Our buddy Don Gray is occupied with some family challenges, so I thought I’d comment on a post that appeared recently by Scot Guber at Sales Benchmark Index’s Sales Force Effectiveness blog.
Scott’s point was that you should automatically give your top accounts to your new top sales rep, and we don’t entirely disagree, but we think there are a lot of facets that you must consider.
Don may well have different comments on this particular topic than I do, because his sales force consulting operation works with larger clients than I do.
1. Top accounts always want to see the President or the CEO, so there might be a limited amount a top sales rep, even and possibly especially a new one, can do. He/she can certainly help with top accounts, so some sort of shared account relationship might be in order.
2. In our experience, just because you’ve hired what should be a top performer, and are probably paying he/she accordingly, there’s not going to be evidence for several months whether he/she is going to fit in with your company.
3. We think that giving a proven top rep a top account should be something like a reward for becoming the top rep that you thought he/she would be when you hired him/her. This suggests doling out top accounts as the new person fits into the job.
4. Fitting in is a loose term, because top salespeople aren’t necessarily best at fitting in…they may not ‘get along’ with your sales and or marketing people, for example. This isn’t necessarily a bad thing, because he/she was presumably hired to fill a role in your company that wasn’t being addressed, and the upshot of this is that there will be some new attitudes and opinions coming out of the newbie.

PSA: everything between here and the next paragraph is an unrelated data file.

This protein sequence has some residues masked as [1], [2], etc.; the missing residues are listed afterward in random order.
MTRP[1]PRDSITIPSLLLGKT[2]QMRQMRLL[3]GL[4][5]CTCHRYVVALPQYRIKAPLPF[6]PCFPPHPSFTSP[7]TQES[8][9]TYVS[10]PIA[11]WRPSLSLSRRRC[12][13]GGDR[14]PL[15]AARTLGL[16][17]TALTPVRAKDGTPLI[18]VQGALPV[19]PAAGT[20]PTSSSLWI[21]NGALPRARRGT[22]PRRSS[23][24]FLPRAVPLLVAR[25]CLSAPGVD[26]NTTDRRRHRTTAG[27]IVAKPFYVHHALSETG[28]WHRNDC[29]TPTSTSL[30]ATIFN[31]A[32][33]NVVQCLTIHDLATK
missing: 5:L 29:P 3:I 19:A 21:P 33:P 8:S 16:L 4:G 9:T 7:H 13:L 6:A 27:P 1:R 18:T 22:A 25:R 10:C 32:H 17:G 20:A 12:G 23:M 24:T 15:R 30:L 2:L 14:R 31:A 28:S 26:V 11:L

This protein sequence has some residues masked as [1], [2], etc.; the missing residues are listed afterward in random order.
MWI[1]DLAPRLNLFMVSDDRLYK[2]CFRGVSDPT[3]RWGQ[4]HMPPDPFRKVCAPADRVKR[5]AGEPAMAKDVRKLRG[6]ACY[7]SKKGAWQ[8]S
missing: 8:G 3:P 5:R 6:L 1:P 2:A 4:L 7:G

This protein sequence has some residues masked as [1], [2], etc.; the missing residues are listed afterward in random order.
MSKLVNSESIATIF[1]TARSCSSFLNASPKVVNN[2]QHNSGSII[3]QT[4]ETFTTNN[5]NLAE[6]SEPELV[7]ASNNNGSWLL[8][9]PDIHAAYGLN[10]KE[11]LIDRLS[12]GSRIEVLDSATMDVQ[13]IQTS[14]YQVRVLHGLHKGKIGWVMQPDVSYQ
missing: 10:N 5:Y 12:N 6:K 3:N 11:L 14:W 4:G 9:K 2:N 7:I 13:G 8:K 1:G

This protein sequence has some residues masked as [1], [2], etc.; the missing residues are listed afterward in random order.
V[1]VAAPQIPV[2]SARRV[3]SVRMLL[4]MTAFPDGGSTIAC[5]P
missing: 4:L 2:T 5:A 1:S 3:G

5. So there are no misunderstandings, when you hire what you expect to be a top producer, you should set your expectations with him/her about what is expected on turnover of top accounts. Sure, the lure of top accounts is a great carrot, but there has to be, in our experience, some stick, too, because without some goals, many top producers might back off for a bit.
But, none of us in the sales business is exactly a potted plant, so here are my comments.